A similar case is already ongoing in France, and since the publication of our report new cases modelled on Shell have now been threatened against auto manufacturers and the oil and gas industry in Germany. Meanwhile, Australia has also seen potentially precedent-setting litigation on net-zero filed in recent months: a case against gas company Santos filed by the Australasian Centre for Corporate Responsibility is challenging the company’s claims to have a clear and credible plan to reach net-zero on the grounds that it constitutes misleading or deceptive conduct.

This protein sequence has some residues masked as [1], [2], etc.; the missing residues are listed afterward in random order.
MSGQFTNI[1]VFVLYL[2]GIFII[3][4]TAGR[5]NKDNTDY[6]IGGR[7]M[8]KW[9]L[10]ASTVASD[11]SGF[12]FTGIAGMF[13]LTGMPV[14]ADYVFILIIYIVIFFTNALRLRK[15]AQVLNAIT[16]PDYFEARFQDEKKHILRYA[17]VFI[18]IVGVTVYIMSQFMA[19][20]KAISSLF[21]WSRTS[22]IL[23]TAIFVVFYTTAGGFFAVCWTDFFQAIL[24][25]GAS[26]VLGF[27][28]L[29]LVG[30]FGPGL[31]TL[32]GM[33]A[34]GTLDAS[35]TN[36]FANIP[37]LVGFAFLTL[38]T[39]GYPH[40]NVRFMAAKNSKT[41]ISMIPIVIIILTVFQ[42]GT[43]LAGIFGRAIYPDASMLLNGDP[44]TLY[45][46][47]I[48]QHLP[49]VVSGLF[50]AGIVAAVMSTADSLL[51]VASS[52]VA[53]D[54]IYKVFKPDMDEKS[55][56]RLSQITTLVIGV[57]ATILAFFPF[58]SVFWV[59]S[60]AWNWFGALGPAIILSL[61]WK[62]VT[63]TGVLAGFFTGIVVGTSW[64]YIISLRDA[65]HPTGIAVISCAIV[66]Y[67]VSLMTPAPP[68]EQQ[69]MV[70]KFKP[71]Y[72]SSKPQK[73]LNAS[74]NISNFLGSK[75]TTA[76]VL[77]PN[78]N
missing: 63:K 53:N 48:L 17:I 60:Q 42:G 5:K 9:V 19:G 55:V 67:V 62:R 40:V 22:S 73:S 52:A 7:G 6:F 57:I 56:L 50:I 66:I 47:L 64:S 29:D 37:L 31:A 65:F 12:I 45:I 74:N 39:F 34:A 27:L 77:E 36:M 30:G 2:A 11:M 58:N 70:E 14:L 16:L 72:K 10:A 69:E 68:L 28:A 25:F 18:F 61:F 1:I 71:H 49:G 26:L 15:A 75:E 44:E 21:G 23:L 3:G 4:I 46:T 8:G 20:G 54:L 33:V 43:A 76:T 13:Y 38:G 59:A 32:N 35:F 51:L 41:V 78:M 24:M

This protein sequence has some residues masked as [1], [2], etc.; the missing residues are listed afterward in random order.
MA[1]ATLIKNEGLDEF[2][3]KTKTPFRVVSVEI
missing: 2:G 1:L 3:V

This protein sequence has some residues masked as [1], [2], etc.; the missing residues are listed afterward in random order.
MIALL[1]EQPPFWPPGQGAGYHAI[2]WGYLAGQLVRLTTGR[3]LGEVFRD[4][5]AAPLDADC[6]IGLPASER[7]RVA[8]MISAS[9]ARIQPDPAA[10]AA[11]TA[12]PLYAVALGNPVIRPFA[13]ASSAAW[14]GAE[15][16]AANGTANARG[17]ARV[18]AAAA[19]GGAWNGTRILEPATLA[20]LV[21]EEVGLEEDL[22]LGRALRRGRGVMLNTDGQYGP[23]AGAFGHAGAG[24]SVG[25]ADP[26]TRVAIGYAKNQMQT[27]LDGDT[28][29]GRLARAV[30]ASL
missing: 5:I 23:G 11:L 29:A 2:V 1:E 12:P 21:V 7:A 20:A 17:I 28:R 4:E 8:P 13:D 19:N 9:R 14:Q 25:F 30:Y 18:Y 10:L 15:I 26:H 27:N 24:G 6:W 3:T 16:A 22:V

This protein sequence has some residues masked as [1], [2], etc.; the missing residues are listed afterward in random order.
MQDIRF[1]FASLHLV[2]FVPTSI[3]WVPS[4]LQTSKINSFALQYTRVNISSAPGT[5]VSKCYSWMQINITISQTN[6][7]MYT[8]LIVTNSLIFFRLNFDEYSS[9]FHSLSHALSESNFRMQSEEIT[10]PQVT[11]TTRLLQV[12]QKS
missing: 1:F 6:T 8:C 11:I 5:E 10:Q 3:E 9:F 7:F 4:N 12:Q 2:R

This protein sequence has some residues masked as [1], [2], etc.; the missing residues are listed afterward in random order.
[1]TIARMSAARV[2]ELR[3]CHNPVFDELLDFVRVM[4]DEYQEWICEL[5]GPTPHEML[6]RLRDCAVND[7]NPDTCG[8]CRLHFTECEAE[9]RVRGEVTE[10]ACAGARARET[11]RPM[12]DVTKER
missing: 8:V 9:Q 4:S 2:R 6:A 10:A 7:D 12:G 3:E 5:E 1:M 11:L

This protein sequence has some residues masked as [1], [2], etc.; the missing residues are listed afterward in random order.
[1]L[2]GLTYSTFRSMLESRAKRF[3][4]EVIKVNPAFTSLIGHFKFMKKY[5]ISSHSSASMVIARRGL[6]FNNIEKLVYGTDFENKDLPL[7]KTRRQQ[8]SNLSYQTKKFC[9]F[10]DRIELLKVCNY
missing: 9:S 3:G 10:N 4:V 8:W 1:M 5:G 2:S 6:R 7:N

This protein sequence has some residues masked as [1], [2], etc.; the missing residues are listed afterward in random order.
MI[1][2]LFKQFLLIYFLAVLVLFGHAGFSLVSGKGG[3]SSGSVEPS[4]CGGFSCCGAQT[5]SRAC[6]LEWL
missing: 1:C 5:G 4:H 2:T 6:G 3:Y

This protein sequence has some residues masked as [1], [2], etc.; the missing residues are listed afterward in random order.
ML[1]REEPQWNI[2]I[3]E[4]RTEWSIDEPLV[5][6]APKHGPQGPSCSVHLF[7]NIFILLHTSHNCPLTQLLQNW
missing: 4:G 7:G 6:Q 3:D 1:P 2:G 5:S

Climate change litigation continues to grow and diversify, spreading to increasing numbers of jurisdictions and areas of law. This growth and diversity reflect the increasing urgency with which the climate crisis is viewed by citizens around the world and the growing understanding of the role all actors – including businesses and investors – will need to play in the transition to a net-zero global economy.
Joana Setzer and Catherine Higham
Originally published by
LSE Business Review
October 4, 2021